Toronto city council is considering going back on a measure to reduce the use of plastic bags by consumers. The previous council instilled a response cost where consumers were expected to fork over five cents for each plastic bag they used to pack away their groceries or other purchased goods. A response cost is a form of punishment where the person is “fined” for engaging in a certain behaviour and that behaviour decreases. It is the premise behind speeding tickets or losing points in a game for making a “bad” move. In this case, plastic bag use is the behaviour targeted to decrease. Seen as an eco-friendly move on the part of previous council, many people are criticizing the current council for considering removing the bag fee. My question before evaluating whether or not the fee should stay or go: did it work?
If the goal was to decrease the use of plastic bags, was the five cent charge enough to decrease bag usage? Was data taken before and after the costs were put into effect? And if so, does it support the continuation of charging consumers for their plastic bags (i.e., plastic bag use has gone down)?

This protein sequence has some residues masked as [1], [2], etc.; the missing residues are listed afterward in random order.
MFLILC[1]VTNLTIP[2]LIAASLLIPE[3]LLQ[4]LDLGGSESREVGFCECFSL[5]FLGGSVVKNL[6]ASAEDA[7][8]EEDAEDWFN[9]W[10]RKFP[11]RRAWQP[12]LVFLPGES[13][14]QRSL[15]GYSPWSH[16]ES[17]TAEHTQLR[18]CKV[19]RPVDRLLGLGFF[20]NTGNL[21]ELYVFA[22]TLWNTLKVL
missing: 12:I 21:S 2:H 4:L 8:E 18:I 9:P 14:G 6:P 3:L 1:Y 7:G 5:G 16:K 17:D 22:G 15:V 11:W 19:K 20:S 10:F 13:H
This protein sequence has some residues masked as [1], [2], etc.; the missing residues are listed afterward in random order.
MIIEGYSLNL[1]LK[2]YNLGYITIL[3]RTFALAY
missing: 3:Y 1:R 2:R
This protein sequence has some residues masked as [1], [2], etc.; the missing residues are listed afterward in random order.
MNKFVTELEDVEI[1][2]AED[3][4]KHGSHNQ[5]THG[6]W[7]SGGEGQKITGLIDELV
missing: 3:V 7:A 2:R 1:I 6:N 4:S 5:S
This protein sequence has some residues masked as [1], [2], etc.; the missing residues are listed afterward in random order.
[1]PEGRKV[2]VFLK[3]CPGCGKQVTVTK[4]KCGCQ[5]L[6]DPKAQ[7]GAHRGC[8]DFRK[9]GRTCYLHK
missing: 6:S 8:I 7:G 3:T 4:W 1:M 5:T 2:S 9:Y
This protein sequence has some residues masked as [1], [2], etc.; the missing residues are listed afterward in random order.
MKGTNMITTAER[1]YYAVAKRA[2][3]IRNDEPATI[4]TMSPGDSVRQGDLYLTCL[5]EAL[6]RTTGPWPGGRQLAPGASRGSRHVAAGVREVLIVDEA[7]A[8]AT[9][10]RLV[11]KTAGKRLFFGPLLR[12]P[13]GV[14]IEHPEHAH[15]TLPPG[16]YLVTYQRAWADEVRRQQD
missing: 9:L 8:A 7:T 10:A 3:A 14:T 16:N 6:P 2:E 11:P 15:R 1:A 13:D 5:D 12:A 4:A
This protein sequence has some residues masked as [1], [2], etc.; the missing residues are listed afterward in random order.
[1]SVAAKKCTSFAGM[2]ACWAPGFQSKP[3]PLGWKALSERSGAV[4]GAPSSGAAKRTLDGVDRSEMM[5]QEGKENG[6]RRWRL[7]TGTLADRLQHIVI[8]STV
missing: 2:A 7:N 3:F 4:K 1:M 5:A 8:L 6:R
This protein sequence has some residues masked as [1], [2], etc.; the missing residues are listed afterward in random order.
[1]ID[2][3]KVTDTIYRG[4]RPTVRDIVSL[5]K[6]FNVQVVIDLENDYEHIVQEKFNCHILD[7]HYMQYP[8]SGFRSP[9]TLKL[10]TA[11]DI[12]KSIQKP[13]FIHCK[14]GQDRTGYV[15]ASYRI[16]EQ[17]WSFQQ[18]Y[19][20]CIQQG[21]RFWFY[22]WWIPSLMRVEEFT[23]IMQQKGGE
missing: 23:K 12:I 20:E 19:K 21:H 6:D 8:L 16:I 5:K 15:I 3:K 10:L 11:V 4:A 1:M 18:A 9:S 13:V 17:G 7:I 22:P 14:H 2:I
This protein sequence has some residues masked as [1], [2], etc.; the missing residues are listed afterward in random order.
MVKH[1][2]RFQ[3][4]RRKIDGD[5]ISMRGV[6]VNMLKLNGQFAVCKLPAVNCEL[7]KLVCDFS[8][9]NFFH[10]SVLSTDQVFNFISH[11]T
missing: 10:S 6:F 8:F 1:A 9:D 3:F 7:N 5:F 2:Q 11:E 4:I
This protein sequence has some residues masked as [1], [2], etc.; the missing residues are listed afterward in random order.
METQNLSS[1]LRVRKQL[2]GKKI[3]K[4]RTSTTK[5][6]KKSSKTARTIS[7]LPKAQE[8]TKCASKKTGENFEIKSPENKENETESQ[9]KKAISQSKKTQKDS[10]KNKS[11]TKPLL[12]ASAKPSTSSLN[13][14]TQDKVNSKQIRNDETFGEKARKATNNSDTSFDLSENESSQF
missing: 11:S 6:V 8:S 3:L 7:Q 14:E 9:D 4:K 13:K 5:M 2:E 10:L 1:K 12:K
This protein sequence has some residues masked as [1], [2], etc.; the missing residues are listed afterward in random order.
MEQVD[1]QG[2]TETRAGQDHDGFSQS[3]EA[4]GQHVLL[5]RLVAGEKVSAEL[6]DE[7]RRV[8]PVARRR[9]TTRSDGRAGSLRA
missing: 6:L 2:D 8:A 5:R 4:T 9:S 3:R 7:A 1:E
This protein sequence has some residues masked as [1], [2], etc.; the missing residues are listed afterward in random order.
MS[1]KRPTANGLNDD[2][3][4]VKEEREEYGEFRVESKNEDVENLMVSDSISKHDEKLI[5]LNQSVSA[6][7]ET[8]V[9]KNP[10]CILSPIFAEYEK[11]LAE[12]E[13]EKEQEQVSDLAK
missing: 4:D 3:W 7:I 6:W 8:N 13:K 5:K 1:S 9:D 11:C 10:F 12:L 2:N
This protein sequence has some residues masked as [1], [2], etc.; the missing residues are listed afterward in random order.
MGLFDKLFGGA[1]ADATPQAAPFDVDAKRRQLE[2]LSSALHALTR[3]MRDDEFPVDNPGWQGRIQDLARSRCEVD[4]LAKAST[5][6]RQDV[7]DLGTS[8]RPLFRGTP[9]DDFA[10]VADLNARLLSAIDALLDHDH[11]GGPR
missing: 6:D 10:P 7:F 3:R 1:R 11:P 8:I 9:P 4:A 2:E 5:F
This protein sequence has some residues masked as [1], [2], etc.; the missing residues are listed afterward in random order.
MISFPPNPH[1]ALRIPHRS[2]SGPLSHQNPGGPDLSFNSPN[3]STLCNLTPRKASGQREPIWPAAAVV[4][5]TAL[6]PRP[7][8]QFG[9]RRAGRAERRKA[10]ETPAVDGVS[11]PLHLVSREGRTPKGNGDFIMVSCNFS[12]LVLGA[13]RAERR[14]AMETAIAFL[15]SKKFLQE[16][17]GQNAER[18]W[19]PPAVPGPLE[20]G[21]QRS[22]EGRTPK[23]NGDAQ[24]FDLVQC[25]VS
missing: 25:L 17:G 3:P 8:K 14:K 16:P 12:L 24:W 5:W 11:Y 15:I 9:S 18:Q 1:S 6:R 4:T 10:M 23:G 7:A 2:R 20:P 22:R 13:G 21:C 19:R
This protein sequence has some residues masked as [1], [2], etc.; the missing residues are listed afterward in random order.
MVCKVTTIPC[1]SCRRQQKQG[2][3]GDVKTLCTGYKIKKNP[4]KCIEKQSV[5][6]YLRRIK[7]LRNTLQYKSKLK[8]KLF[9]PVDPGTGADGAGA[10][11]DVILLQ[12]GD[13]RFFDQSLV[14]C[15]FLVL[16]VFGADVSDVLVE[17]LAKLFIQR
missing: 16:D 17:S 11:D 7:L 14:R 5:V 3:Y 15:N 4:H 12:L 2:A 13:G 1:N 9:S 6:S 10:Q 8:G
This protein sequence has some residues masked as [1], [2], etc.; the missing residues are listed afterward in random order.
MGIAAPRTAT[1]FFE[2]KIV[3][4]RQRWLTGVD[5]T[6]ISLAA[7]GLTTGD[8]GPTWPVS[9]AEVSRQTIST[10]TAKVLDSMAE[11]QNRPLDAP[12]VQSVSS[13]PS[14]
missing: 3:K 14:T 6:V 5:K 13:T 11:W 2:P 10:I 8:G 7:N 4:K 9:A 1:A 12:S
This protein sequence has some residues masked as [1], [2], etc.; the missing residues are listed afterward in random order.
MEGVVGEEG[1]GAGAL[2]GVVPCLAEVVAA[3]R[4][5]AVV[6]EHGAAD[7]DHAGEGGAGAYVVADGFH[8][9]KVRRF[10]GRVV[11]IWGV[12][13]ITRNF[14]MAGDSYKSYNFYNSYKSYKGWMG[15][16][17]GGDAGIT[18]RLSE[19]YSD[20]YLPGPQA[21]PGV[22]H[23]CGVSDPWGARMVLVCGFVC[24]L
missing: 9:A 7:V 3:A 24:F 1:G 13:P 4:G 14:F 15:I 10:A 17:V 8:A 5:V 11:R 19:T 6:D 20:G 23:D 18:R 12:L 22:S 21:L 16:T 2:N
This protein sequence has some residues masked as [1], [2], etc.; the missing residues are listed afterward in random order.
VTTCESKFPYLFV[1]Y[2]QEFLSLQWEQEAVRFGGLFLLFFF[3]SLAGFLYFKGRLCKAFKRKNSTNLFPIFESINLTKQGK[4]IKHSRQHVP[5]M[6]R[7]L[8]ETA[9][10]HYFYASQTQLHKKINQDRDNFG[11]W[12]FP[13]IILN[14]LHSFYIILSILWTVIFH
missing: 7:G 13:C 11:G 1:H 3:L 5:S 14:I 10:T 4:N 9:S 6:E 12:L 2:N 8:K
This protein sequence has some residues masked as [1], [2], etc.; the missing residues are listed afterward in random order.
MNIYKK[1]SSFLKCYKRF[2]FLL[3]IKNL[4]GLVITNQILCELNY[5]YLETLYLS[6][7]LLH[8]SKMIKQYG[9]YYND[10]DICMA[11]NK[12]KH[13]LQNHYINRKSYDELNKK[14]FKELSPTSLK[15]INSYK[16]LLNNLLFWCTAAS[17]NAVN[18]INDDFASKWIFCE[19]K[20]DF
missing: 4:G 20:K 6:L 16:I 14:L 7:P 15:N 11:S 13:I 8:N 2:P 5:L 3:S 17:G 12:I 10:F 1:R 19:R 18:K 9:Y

Whenever a method with intent to change people’s behaviours is put into place, some measure of behaviour is necessary to evaluate its effectiveness. In other words: show me the data (behaviour analysts love saying this)! What should TO council do? Put public opinion aside ever so slightly and look for a real measure of success. If the bag fee did little to curb others from requesting bags from the cashier then we need to look for other methods to change people’s behaviour e.g., reinforcement in the form of discounted prices for bringing in your own cloth bags.
Data is our friend. It does not lie. It cannot argue. It is what you see or hear and from it, decisions based on evidence can be made. Even a decision as simple as bringing an extra nickel or two on your next shopping trip.